Liv Fontaine hatched from a large and ornate Faberge egg somewhere in the later part of the 21st Century. The mysterious artist (who some call an eneggma) describes her unusual birth as her first memory and what subsequently inspired her pursuit of a career in the arts.
Fontaine showed exceptional talent at an early age. As a toddler critic’s compared her performance- style to Sid Vicious and Rod Stewart. Unfortunately, the constant pressures of fame and expectation of production led her to become just another art victim. No stranger to controversy, at age 17 she was quoted as saying – ‘Life here in Southampton is shite and the cruise ship pollution is fucking killing us, I am moving to France.’ It is not known how long she spent living in France or if in fact she ever made it across the Channel, but her next public appearance in 2016, went down in performance art history. Dressed like a banana and now an anorexic, an alcoholic, a finance professional and a trained fire warden, Fontaine felt she had nothing left to lose. This performance can now no longer be described in print or online for legal reasons. This did, however, kickstart Fontaine’s career again. Famous for being a self-saboteur only comparable to ex-royal Sarah Ferguson, she became the cautionary tale liberal art audiences were desperate for – the entertainment of a woman on the edge of a severe mental breakdown. An interesting story to tell other liberals over a Sunday night charcuterie complimented by fine wines from Austria. For them, she was the perfect victim.
Fast forward to 2017: audiences began to tire of Fontaine’s vulgarity. The social trend was now to get married, have a child or a small dog, become vegan and stop drinking. In the middle of one particular explicit on-stage routine, a young, clean and active looking man shouted ‘Get off the stage Bucket Fanny, no one wants to hear you screaming about knobbing every man on the crescent anymore’ … This was a pinnacle moment in the career of Fontaine – who had to be forcefully removed from the venue which was the overpriced and satanic eatery ‘Bills’, she could be heard shouting for a prolonged period afterward – ‘You fucking loved it when I was screaming about shaking babies, you clownfooted sanctimonious twat’. Once again, she found herself in the gutter with few friends and even fewer fans.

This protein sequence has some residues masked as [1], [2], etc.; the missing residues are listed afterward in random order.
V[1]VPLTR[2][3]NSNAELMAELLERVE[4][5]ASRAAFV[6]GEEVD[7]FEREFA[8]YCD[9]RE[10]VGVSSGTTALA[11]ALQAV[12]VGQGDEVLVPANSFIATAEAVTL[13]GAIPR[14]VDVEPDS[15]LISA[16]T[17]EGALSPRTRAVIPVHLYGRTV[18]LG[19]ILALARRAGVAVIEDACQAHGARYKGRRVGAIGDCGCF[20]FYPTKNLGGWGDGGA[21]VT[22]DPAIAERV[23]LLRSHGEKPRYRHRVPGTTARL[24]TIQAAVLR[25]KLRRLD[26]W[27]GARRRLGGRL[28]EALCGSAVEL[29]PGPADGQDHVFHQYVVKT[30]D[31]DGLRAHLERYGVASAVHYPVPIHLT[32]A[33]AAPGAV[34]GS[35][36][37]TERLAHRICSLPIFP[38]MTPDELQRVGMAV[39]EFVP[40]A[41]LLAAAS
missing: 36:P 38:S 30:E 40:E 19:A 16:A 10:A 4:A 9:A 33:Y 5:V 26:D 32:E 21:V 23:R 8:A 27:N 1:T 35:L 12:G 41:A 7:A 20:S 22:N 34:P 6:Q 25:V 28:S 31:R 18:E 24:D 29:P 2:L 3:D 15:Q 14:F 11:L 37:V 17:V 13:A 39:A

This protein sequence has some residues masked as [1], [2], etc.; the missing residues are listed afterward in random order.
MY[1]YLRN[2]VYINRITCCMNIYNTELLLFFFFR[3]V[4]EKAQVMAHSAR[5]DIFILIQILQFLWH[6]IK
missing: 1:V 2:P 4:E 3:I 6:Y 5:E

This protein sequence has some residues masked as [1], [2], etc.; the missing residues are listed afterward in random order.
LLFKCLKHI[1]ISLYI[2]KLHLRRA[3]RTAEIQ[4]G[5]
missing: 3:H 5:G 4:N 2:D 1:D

Fast forward to 2018: Fontaine had not been seen performing for some time. Rumors went round that she had retrained as a mechanic, developed a suspicious and crippling illness, fallen in love with a man not twice but thrice her age and developed an avid interest in reptiles. In part all of these rumors were true. The once celebrated performance artist had tired of being broke, a joke and a victim. Confused by the notion she herself had promoted throughout her career – that a performers body is public property, she faded into obscurity. Unconfirmed sightings in Southampton described the artist as introducing herself to strangers as Viv Insane, wearing a smart/causal 3-piece corduroy suit, speaking in a thick Welsh accent and behaving sexually inappropriately on the towns park and ride bus service. It’s reported that during this time the artist was involved in an altercation with a snapping turtle not meant for captive breeding. This near-death experience was the wakeup call Fontaine needed, taking inspiration from come-back queen Craig David and the relaunch of the retro Cadburys snack: the ‘Whispa’ bar, Fontaine begun a journey of enlightened reinvention.
Fast forward to the present day: Fontaine is now a serious artist, with a serious hairstyle, serious clothes, and serious shoes. She’s an artist who has serious conversations about serious subjects with serious people in serious contexts. She’s an artist who can be now taken seriously.
Please note the author of this biography wishes to remain anonymous. They also wish for the reader to know that although they respect Liv Fontaine as a professional they actively dislike her on a personal level.